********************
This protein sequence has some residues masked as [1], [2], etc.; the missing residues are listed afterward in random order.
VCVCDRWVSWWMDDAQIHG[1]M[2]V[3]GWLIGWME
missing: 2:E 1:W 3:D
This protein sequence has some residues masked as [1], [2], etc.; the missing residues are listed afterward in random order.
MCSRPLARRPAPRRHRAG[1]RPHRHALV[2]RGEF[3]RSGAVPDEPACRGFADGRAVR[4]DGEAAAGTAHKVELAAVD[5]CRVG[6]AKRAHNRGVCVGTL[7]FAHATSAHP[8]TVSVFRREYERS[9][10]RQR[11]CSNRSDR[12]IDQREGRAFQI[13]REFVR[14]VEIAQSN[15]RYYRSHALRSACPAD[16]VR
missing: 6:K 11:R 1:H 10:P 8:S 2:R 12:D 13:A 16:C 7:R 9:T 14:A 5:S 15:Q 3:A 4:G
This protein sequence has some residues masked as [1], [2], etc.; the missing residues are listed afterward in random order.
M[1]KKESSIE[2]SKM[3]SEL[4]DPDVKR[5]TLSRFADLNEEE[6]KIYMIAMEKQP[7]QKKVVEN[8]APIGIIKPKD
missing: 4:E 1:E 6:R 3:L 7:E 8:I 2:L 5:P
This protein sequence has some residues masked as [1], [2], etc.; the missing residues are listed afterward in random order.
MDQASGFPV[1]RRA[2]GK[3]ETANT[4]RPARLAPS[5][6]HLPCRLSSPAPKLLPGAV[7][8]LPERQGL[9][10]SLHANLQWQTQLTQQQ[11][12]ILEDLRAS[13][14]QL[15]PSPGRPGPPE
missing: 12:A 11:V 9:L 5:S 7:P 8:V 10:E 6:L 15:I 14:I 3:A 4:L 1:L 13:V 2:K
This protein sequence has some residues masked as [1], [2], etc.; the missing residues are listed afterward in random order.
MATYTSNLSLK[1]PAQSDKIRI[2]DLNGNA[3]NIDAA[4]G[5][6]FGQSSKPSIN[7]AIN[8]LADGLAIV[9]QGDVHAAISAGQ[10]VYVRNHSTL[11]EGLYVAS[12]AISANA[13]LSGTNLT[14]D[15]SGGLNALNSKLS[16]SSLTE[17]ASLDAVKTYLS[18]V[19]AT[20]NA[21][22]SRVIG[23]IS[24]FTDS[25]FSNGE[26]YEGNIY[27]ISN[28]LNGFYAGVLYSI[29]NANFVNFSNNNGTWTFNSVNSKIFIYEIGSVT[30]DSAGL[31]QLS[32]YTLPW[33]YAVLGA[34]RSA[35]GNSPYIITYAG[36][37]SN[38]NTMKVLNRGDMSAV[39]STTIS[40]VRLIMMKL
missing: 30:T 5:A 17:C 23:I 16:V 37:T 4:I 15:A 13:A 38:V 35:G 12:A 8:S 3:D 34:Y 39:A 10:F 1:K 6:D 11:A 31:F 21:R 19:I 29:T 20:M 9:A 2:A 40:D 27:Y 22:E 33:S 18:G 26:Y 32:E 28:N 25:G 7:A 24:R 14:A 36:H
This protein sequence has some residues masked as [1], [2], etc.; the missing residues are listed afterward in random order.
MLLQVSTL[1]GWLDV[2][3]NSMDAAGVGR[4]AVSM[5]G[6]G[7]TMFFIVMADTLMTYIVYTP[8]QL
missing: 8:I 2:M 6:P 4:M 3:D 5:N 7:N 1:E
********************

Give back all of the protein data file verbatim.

This protein sequence has some residues masked as [1], [2], etc.; the missing residues are listed afterward in random order.
VCVCDRWVSWWMDDAQIHG[1]M[2]V[3]GWLIGWME
missing: 2:E 1:W 3:D
This protein sequence has some residues masked as [1], [2], etc.; the missing residues are listed afterward in random order.
MCSRPLARRPAPRRHRAG[1]RPHRHALV[2]RGEF[3]RSGAVPDEPACRGFADGRAVR[4]DGEAAAGTAHKVELAAVD[5]CRVG[6]AKRAHNRGVCVGTL[7]FAHATSAHP[8]TVSVFRREYERS[9][10]RQR[11]CSNRSDR[12]IDQREGRAFQI[13]REFVR[14]VEIAQSN[15]RYYRSHALRSACPAD[16]VR
missing: 6:K 11:R 1:H 10:P 8:S 2:R 12:D 13:A 16:C 7:R 9:T 14:A 5:S 15:Q 3:A 4:G
This protein sequence has some residues masked as [1], [2], etc.; the missing residues are listed afterward in random order.
M[1]KKESSIE[2]SKM[3]SEL[4]DPDVKR[5]TLSRFADLNEEE[6]KIYMIAMEKQP[7]QKKVVEN[8]APIGIIKPKD
missing: 4:E 1:E 6:R 3:L 7:E 8:I 2:L 5:P
This protein sequence has some residues masked as [1], [2], etc.; the missing residues are listed afterward in random order.
MDQASGFPV[1]RRA[2]GK[3]ETANT[4]RPARLAPS[5][6]HLPCRLSSPAPKLLPGAV[7][8]LPERQGL[9][10]SLHANLQWQTQLTQQQ[11][12]ILEDLRAS[13][14]QL[15]PSPGRPGPPE
missing: 12:A 11:V 9:L 5:S 7:P 8:V 10:E 6:L 15:I 14:I 3:A 4:L 1:L 13:V 2:K
This protein sequence has some residues masked as [1], [2], etc.; the missing residues are listed afterward in random order.
MATYTSNLSLK[1]PAQSDKIRI[2]DLNGNA[3]NIDAA[4]G[5][6]FGQSSKPSIN[7]AIN[8]LADGLAIV[9]QGDVHAAISAGQ[10]VYVRNHSTL[11]EGLYVAS[12]AISANA[13]LSGTNLT[14]D[15]SGGLNALNSKLS[16]SSLTE[17]ASLDAVKTYLS[18]V[19]AT[20]NA[21][22]SRVIG[23]IS[24]FTDS[25]FSNGE[26]YEGNIY[27]ISN[28]LNGFYAGVLYSI[29]NANFVNFSNNNGTWTFNSVNSKIFIYEIGSVT[30]DSAGL[31]QLS[32]YTLPW[33]YAVLGA[34]RSA[35]GNSPYIITYAG[36][37]SN[38]NTMKVLNRGDMSAV[39]STTIS[40]VRLIMMKL
missing: 30:T 5:A 17:C 23:I 16:V 37:T 4:I 15:A 13:A 38:V 35:G 12:A 8:S 3:D 34:Y 39:A 10:F 1:K 6:D 11:A 31:F 21:R 19:I 29:T 20:M 9:A 2:A 40:D 27:Y 22:E 33:S 18:G 26:Y 32:E 28:N 25:G 7:A 24:R 14:A 36:H
This protein sequence has some residues masked as [1], [2], etc.; the missing residues are listed afterward in random order.
MLLQVSTL[1]GWLDV[2][3]NSMDAAGVGR[4]AVSM[5]G[6]G[7]TMFFIVMADTLMTYIVYTP[8]QL
missing: 8:I 2:M 6:P 4:M 3:D 5:N 7:N 1:E